Top 5: White Lung
National Music Reviews
White Lung = Pretty Girls Make Graves + Helen Hill with Violators + The Avengers + Complete Control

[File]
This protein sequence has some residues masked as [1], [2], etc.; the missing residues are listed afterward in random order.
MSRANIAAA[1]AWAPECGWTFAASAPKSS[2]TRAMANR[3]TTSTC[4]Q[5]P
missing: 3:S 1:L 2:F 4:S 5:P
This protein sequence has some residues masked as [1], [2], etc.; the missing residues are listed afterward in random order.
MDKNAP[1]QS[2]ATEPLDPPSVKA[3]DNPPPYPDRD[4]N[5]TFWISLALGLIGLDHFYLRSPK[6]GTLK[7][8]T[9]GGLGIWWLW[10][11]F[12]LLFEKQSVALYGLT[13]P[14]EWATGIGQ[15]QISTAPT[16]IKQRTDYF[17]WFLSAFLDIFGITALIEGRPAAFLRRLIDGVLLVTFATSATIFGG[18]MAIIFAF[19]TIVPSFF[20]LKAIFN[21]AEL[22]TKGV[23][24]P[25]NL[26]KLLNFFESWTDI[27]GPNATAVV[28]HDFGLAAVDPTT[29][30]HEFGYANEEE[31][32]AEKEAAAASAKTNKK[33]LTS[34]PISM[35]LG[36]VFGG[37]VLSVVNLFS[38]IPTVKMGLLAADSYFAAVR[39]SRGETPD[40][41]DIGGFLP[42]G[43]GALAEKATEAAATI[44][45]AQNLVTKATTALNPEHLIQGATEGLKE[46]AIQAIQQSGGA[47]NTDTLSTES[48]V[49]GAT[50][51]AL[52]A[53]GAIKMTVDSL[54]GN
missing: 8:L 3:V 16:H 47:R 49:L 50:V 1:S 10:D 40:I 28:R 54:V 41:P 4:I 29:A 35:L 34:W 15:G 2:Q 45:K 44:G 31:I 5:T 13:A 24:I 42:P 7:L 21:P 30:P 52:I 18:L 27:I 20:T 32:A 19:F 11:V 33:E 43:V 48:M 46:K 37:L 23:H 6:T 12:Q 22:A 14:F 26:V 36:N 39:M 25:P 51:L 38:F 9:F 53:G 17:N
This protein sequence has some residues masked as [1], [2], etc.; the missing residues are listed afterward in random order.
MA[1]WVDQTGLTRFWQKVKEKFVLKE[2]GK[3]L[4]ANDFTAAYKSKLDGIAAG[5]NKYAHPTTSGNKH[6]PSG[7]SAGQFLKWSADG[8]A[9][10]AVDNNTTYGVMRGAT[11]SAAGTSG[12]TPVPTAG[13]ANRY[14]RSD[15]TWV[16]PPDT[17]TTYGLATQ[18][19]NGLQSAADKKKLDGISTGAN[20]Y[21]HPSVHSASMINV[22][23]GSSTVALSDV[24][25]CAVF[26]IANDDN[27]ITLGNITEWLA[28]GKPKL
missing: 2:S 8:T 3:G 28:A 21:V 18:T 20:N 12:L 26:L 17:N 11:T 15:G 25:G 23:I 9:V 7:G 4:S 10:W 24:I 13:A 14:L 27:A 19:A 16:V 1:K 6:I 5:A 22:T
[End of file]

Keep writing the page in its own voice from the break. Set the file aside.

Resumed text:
Where much new punk music is conflated with hardcore, stoner metal, indie, folk or pop-punk, White Lung have managed to pick up where mid-aughts bands left off, to push a straight-up punk sound into a different realm without interlacing their tunes with conventions from other genres on their sophomore release, Sorry. Opener “Take the Mirror” exhibits frontwoman Mish Way’s robust sing-yelling style that often flourishes into aggressively feminine vocal soaring. Three tracks into Sorry, guitarist Kenneth William’s melodic guitar lines and Way’s screams in “Thick Lip” demonstrate that White Lung aren’t just a batch of good-looking hipsters, but have some well honed aggression to deliver. With nary a track over 2:15, White Lung proffer a sense of progressive song structures, as with “I Rot,” where Grady Mackintosh’s driving, clear-cut bass lines function as an anchor for William’s evanescent, high-on-the neck guitar work. “The Bad Way” awakens my street punk proclivities as a reviewer, as William’s single-line hooks and the all-girl gang vocals atop Anne-Marie Vassilou’s spot-on D-beat lend the piece a catchy character amid its bellicosity. And, boy, do I love “Glue.” William’s contrast between choppy finger-muting and harmonics that lapse into tonal chaos underpin the tension that Way creates with the pre-chorus: “One day you’ll see/That her fat head will eat me.” Vassilou bolsters the chorus with frequent strikes to her crash cymbals as William provides apt counterpoint to Way’s melody, which carries the full-bodied declaration, “You’re a dead horse riding/But I’m out for you/Fill my pistol pocket/Melt her down to glue.” With oblique language throughout the album, Way’s lyrics stand on their own with odd, dark imagery and accounts of interpersonal struggles. Minimal in its time-span yet hearty in its content, Way’s moody cadences and the instruments’ surefooted excursions into iridescent melodies cradled by solid rhythms render Sorry as veritably “post-,” a much-needed punk Shavasana.